The Ace man cometh


When Ace Frehley, founding member and former lead guitarist of the arena rock monster KISS, wakes up around 1 p.m. on a Friday, the reasoning is much different now than it was just a few years ago.

While a drug- and alcohol-induced cloud would have muddied mornings of his past, Frehley can now attribute his late night rendezvous to his first love: making music.

Its clich to say it, but its nice having my life back, proclaims Frehley, as he gets ready to head back into his home studio in Westchester, N.Y., where hes wrapping up his first solo effort in close to 20 years.

Surrounding himself with a collection of sober sidemen, Frehley will be using his upcoming two-night stint at Jaxx in Springfield (Thursday-Friday, Dec. 27-28) as a final tune-up before transforming into a full-time touring musician again, with a nationwide trek slated to kick-off in February.

It was time, way overdue, states Frehley in regards to his stage return at the New York City Hard Rock Caf on Halloween night of this year after a six-year lay-off. Performing was such a rush, a nice natural high that I want back in my life on a regular basis again.

My bassist, Anthony [Esposito, formerly of the group Lynch Mob] had been pushing me to do it since we started recording this spring. When I finally gave the go-ahead, it all happened so fast! Before you knew it, we had Derrek [Hawkins] on guitar and Scot Coogan [on drums] to come in and practice. The next day, we worked up a list of songs, and then & Boom! We had a band.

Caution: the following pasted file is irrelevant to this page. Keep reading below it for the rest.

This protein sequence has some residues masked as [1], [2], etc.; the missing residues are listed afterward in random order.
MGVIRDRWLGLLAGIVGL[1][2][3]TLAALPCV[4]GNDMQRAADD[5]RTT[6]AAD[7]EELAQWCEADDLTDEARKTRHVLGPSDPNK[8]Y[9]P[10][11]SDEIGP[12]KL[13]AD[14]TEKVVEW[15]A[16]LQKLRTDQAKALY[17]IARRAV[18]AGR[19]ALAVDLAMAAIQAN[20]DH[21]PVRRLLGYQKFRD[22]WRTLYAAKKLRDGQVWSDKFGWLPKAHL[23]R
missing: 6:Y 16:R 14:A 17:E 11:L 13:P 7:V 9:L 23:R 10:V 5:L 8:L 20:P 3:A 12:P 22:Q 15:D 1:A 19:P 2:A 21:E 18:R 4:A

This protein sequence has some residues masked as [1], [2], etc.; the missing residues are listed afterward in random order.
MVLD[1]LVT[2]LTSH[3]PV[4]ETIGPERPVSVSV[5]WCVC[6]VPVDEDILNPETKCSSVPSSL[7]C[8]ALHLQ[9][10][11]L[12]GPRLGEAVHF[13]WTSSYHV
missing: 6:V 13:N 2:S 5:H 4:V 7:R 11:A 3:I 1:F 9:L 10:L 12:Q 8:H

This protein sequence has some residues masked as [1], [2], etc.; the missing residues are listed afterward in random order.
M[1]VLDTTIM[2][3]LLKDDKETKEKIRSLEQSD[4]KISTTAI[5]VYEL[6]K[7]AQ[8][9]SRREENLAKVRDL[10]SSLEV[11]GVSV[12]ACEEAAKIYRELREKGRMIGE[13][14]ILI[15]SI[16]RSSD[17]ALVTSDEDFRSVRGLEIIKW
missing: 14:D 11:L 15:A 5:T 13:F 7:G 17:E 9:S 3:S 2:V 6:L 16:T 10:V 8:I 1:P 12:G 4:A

As for what fans can expect from the ax-mans reincarnation, the Bronx native has taken a back-to-basics approach, diverting away from the hair-band-inspired offerings he produced in the 1980s.

What Im making now really has the feel of my first album [his 1978 self-titled debut that was released along with solo efforts from the three other members of KISS]. People come up to me all the time talking about New York Groove [the only Top 20 hit from any of the four solo LPs] and how nobody plays that kind of music anymore. Well, now there is.

When reflecting on his KISS years, which included a brief farewell tour in 2002, the man formerly known as Paul Daniel Frehley appears wistful at the heavy metal magic that he, Peter Criss, Gene Simmons and Paul Stanley were able to conjure up during the disco era.

I really honed my skills and technique so much during that time. It really was like rock-n-roll school for us. We learned our craft while we did it. We grew up together, while at the same time, in many ways, we grew apart.

While he still talks to both Criss and Stanley on a regular basis, Frehleys relationship with Simmons appears tenuous at best.

Hey, lets just say some people are motivated by the music while others are motivated by the money, and lets leave it at that.

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